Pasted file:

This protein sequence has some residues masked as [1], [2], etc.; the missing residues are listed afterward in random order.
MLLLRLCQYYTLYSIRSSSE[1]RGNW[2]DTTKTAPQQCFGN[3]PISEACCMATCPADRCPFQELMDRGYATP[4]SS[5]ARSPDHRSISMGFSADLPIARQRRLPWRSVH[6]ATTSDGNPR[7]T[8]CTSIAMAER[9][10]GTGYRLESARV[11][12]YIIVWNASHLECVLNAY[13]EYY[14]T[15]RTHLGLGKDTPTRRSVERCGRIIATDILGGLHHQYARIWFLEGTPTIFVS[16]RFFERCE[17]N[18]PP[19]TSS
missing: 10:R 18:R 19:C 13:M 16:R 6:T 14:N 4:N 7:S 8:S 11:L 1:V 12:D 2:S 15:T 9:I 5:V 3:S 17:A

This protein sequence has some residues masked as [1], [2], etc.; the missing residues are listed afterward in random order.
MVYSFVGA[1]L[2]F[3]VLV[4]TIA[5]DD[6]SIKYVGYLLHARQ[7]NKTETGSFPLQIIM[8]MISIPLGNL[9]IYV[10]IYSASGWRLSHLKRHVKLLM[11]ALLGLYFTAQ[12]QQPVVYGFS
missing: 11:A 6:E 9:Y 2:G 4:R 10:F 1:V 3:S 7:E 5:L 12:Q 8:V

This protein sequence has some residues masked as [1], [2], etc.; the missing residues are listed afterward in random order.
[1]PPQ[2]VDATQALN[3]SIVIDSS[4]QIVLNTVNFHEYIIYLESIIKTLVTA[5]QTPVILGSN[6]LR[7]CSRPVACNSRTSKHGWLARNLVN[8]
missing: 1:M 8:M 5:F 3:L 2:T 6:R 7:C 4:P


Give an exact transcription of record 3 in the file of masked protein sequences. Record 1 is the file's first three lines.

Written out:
This protein sequence has some residues masked as [1], [2], etc.; the missing residues are listed afterward in random order.
[1]PPQ[2]VDATQALN[3]SIVIDSS[4]QIVLNTVNFHEYIIYLESIIKTLVTA[5]QTPVILGSN[6]LR[7]CSRPVACNSRTSKHGWLARNLVN[8]
missing: 1:M 8:M 5:F 3:L 2:T 6:R 7:C 4:P